The Supreme Court held "that a conviction, although later reversed, is conclusive evidence of probable cause, unless that conviction was obtained by fraud, perjury or other corrupt means, or, of course, unless the ground for reversal was absence of probable cause." Hanson, 121 Wn.2d at 560; see Restatement (Second) of Torts 667(1) (1977). Because probable cause is a complete defense to claims for malicious prosecution, as well as false arrest and imprisonment, the court held those claims were barred unless Mr. Hanson could establish the conviction was obtained by fraud, perjury, or other corrupt means. Hanson, 121 Wn.2d at 560, 563-64. The court then addressed whether identification procedures in the criminal trial constituted fraud, perjury, or other corrupt means. Hanson, 121 Wn.2d at 560. Because those procedures were held to be proper, both in the trial court and on appeal of the original conviction, the Supreme Court held Mr. Hanson was barred by collateral estoppel from relitigating that issue. Hanson, 121 Wn.2d at 561-63. The Supreme Court thus affirmed the dismissal of the malicious prosecution and false arrest and imprisonment claims. Hanson,

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121 Wn.2d at 563-64. Finally, the court affirmed the dismissal of Mr. Hanson's civil rights claim because it was predicated on the State claims. Hanson, 121 Wn.2d at 564.

[4] The Fondrens first invite us to reconsider the rule in Hanson.2 However, as a decision of the Washington Supreme Court, Hanson is binding on all lower courts in the state. See State v. Gore, 101 Wn.2d 481, 487, 681 P.2d 227, 39 A.L.R. 4th 975 (1984). Whatever the merits of the Fondrens' argument in this regard, Hanson is binding precedent.

The precise issue raised here is whether, under Hanson, any or all of the Fondrens' claims are barred because Mr. Fondren's criminal conviction conclusively establishes the existence of probable cause.

Malicious Prosecution, False Arrest and, False Imprisonment Claims

[5-7] Mr. Fondren's conviction conclusively establishes probable cause, unless the conviction was obtained by fraud, perjury, or other corrupt means. Hanson, 121 Wn.2d at 560. Because probable cause is a complete defense to claims for malicious prosecution, false arrest, and false imprisonment, these claims appear to be barred under Hanson.

However, the Fondrens argue Hanson does not apply in these circumstances. They first point out that Mr. Fondren was charged with second-degree murder, but convicted only of second-degree manslaughter. Although the conviction may establish probable cause for manslaughter, they argue, it does not establish probable cause for murder, the crime for which the Defendants charged and tried Mr. Fondren. However, probable cause exists when a person of reasonable caution is justified in believing "an offense has been or is being committed." State v. Gluck, 83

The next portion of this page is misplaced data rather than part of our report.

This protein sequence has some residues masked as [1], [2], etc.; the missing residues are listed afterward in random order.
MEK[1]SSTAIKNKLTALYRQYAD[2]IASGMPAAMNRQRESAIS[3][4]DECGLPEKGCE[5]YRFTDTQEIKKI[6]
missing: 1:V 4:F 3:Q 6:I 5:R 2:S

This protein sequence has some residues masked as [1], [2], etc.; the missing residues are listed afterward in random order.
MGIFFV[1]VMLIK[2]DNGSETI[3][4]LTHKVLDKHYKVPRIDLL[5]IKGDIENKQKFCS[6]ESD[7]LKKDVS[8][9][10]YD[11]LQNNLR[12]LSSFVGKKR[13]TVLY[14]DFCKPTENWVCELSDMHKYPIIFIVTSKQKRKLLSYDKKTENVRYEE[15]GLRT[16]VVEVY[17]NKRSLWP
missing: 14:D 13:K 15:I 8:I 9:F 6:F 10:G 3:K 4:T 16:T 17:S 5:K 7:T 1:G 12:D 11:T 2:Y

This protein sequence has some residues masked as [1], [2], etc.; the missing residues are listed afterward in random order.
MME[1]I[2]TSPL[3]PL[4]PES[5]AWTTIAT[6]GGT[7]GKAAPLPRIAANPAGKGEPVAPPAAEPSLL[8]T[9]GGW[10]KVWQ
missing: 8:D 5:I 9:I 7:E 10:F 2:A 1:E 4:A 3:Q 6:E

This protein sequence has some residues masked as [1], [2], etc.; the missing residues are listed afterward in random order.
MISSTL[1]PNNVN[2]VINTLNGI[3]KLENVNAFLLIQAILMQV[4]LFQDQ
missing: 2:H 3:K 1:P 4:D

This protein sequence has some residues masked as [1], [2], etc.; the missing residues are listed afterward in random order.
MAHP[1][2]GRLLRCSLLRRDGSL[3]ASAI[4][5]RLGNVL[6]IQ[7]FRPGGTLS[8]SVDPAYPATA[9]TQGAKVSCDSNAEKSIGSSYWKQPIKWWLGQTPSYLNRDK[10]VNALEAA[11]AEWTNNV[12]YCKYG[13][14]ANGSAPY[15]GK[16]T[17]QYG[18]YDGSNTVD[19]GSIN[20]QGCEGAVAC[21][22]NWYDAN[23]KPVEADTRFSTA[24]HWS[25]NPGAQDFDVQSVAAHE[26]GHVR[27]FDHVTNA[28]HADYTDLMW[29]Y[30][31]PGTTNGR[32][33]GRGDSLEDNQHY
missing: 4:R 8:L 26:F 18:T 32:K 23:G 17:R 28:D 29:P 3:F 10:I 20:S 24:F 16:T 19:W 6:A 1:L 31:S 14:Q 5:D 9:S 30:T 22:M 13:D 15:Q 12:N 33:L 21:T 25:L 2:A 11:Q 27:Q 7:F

2 The Fondrens also argue the United States Supreme Court has rejected the Hanson rule. We address this argument in connection with our discussion of their civil rights claims, on pages 858-61.


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Wn.2d 424, 426-27, 518 P.2d 703 (1974) (emphasis added). Mr. Fondren's conviction on a lesser charge merely reflects the jurors' conclusion that the facts proved a different (but related) crime; it does not detract from their conclusion that some offense had been committed. The Fondrens also point out that in Hanson, the ground for reversal of the conviction was evidentiary error, while the error in Mr. Fondren's case was of constitutional magnitude.3 This argument belies the clarity of the Hanson rule, under which the conviction is conclusive evidence of probable cause. The rule's application does not depend on the severity of the error. This assignment of error is without merit.

The Fondrens next contend the Hanson rule does not apply because Mr. Fondren's conviction was obtained by fraud, perjury, or other corrupt means. The complaint alleges, among other things, that Defendant "Kinder and/or other agents of Klickitat County and the Klickitat County Sheriff's Office, . . . failed to fully and truthfully convey all relevant facts he knew, or should have known." Arguably, this is an allegation of perjury, an explicit exception to the general Hanson rule.

[8] The Fondrens also point out that the appeal of Mr. Fondren's conviction included claims of juror and prosecutorial misconduct, which this Court did not address in light of its reversal on other grounds. Fondren, 41 Wn. App. at 24-25. In Hanson, collateral estoppel applied because this issue was fully litigated, including on appeal. Hanson, 121 Wn.2d at 561-64; see State v. Hanson, 46 Wn. App. 656, 664-71, 731 P.2d 1140, review denied, 108 Wn.2d 1003 (1987). In Mr. Fondren's appeal, by contrast, the Court never reached the misconduct issues, and thus he did not have a "full and fair opportunity" to present his case on these questions. Hanson, 121 Wn.2d 561.


3 The Fondrens attempt to argue that the constitutional error renders the conviction "void." As a practical matter, any reversal makes a criminal conviction "void." The Fondrens' reasoning would create an exception that would render Hanson meaningless.


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The Defendants point out the Fondrens' complaint does not specifically allege fraud, perjury, or other corrupt means, and they argue the Fondrens bear the burden of establishing these facts. See Restatement (Second) of Torts 667(1) cmt. c (1977). This argument ignores the procedural context here. The Fondrens should bear the burden at trial of proving fraud, perjury or other corrupt means, but for the purposes of this CR 12(b)(6) motion, the Defendants must show that no set of facts would entitle the Fondrens to the relief they seek. Hoffer, 113 Wn.2d at 153. While the complaint does not specifically allege fraud, perjury or other corrupt means,4 the Fondrens' complaint and their brief on appeal have identified factual scenarios that may establish those facts. See Bravo, 125 Wn.2d at 750. The Defendants have not established an "insuperable bar to relief," 5A Charles A. Wright & Arthur R. Miller, Federal Practice and Procedure 1357, at 344 (2nd ed. 1990), and the Fondrens' claims should not have been dismissed.